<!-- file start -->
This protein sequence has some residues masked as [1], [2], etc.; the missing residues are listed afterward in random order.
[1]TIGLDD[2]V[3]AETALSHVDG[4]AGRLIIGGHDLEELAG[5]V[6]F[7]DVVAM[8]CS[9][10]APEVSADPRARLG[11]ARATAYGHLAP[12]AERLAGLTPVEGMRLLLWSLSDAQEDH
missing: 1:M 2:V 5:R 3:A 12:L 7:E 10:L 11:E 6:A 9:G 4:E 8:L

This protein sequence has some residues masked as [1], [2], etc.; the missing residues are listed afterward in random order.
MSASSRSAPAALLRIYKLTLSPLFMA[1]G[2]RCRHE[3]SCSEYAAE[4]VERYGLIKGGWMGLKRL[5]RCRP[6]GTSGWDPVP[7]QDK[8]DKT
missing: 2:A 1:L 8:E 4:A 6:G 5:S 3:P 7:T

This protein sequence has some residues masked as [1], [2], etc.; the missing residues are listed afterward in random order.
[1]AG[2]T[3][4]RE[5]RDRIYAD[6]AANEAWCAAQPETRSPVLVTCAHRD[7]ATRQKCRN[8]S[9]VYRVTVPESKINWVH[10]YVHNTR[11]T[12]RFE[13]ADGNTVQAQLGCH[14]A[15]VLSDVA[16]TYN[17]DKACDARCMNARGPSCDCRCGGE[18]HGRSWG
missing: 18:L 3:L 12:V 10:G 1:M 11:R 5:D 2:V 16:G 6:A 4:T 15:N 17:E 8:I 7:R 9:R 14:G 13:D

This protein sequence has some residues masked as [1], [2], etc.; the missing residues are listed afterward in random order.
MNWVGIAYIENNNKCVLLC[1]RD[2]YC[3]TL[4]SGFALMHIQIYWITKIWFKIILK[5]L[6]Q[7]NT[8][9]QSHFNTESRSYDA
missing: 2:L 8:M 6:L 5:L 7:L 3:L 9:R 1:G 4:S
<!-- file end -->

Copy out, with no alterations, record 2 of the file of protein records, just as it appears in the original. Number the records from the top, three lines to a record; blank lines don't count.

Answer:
This protein sequence has some residues masked as [1], [2], etc.; the missing residues are listed afterward in random order.
MSASSRSAPAALLRIYKLTLSPLFMA[1]G[2]RCRHE[3]SCSEYAAE[4]VERYGLIKGGWMGLKRL[5]RCRP[6]GTSGWDPVP[7]QDK[8]DKT
missing: 2:A 1:L 8:E 4:A 6:G 5:S 3:P 7:T